Some choose to imagine an engineer in control, some expert that guides the trip up and down mountains, through tunnels and avoiding obstacles along the way. It’s handy and alleviates responsibility, but the fact is we are all driving our own trains; storms, fallen trees, rusting components, precarious terrain are ours to deal with as they happen; there’s no reversing and no stopping until the end is reached. It is for us to navigate, to face decaying bridges in the dark and make necessary repairs to keep the damned train moving.

Personally, I find it much easier to calibrate myself with a new timetable when the track ahead appears to be clear. Once again, though, that’s not the case with the flip from 2015 to 2016. I know what’s behind me, but have no idea what’s ahead, and if there is a light at the end of this tunnel I just hope it’s not the headlamp of another train set to derail the one I’m driving.

In preparation for contingencies, I’m trying to work out a strategy.

I think I can. I think I can. I think I can.

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Five years. Five years? Five years!

I have nothing to say today, so will simply link to the first post I wrote after the death of my amazing son, Jaren.

There are many others here about him and me and death and grief you can find and read, should you be so disposed, by typing his name in the search box. I’m reading them all today.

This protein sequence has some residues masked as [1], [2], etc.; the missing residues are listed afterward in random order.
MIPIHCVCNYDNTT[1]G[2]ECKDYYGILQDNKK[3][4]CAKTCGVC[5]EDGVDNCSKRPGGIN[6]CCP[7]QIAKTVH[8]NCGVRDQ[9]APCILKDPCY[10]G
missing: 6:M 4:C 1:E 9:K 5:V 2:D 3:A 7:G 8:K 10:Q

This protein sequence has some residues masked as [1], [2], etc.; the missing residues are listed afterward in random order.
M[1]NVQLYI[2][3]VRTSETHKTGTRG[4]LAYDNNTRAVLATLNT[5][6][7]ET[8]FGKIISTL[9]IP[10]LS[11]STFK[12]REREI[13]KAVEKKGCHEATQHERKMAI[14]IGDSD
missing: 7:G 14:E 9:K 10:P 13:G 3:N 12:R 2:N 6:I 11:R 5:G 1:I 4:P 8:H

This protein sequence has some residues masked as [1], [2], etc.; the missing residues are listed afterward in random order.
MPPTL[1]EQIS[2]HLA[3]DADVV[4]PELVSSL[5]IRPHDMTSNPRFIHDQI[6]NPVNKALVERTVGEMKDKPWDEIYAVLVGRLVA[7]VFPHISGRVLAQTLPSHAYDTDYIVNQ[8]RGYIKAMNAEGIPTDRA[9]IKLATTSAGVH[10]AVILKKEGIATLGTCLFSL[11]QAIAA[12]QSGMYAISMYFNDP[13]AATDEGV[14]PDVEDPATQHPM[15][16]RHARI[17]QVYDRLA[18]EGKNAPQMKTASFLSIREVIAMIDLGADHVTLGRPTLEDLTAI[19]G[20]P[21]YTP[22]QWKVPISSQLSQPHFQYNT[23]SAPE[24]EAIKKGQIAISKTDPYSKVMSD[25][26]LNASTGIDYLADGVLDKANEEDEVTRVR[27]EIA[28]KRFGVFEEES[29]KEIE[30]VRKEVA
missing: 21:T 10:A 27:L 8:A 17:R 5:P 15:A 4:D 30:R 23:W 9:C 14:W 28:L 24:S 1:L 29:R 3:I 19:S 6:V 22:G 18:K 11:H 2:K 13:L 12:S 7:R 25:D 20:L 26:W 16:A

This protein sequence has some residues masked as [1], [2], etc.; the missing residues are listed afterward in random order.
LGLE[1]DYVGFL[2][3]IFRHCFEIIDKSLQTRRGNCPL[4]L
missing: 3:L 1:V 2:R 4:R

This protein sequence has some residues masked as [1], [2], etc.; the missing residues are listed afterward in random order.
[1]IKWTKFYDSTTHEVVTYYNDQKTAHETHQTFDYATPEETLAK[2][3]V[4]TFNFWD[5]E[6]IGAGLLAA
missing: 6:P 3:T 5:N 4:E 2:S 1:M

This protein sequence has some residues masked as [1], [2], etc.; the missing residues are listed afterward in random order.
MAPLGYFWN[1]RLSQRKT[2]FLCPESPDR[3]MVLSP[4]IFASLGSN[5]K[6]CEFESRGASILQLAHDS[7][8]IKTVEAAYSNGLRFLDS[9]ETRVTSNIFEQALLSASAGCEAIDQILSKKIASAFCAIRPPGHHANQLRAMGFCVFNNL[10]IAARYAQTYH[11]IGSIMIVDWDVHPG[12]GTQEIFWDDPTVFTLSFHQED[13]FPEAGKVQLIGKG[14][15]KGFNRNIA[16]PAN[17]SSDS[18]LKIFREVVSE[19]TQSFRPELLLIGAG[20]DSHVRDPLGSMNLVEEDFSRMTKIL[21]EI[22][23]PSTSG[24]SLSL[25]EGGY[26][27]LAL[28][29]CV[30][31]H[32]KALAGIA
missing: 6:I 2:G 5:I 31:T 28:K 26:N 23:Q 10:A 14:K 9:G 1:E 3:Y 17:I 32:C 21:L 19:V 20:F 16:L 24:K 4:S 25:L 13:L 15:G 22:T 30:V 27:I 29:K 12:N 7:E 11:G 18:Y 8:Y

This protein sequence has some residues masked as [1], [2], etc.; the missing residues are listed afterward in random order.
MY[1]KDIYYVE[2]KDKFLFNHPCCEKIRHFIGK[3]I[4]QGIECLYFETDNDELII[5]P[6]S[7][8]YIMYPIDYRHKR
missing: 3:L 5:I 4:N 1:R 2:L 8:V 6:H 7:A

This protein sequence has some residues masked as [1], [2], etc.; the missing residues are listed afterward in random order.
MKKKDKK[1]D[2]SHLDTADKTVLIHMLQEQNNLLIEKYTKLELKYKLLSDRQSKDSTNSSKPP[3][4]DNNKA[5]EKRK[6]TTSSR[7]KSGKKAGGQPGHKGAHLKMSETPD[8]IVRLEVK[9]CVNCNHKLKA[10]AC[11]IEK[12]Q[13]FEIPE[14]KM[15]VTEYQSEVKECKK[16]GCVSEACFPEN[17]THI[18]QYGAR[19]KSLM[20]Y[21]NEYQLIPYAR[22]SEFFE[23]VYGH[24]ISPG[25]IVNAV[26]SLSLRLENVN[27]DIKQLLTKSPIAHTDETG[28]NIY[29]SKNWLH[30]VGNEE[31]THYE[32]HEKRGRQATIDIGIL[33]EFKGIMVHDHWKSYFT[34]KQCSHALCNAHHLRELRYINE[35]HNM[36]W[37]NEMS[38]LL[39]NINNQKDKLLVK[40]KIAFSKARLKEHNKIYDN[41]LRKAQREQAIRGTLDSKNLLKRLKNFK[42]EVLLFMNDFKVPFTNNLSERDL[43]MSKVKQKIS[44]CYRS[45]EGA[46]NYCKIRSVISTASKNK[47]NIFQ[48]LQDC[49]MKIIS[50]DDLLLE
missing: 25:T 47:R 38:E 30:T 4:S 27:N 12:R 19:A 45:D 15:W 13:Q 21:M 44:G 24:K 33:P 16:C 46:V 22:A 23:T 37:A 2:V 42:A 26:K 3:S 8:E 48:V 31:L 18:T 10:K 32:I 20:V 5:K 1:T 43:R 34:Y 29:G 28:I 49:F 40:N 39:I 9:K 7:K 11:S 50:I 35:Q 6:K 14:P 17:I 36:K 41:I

Five years.

I miss him.

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In February of 1985 I got married. It was a lovely wedding, a nice day, the day after which my new husband, Scott, and I took off for some post-ceremony together time in San Luis Obispo … one of our favorite places on the planet.

We had been together for about five years by that point and had developed a reputation for being a bit of an odd couple … not in the Oscar/Felix sense, but somewhat outside the norm … a fact underlined and much commented upon by the fact that we took a computer with us on our honeymoon.

Sure, today no one would think of heading off for two weeks without at least a phone to keep them connected, with a laptop or an iPad considered little more extraneous than sexy lingerie and a toothbrush as not Tweeting events and updating Facebook status would be dereliction of duty, but in 1985?

Way back in those dinosaur days our cell phone was the size of a phone BOOK and a call cost as much as a bottle of decent champaign … and I’d always opt for the champaign. Postcards were about all anyone would expect from a newly married couple off debauching their way into the troth recently plighted

For us, though? Well, we had Mac, and we weren’t about to go anywhere without him … which is just about as close as I can get to saying I did a honeymoon with Steve Jobs.

I’d actually forgotten about having the Mac with us until today’s news reached me and all my personal Mac-related history flooded back.

My first Mac had 512K, having let Scott do the groundbreaking with his 128, and I’ve never looked back.

Of course, the shift from IBM Selectric typewriter to Macintosh was like the first breath after emerging from a smoke-filled room into clean mountain air, and with a small mountain of diskettes I soon learned now much easier it was to think and produce with MacWrite, even to MacDraw and MacPaint. I set my dot matrix printer flying into clackety hyperdrive cutting and pasting with no need of scissors or paste.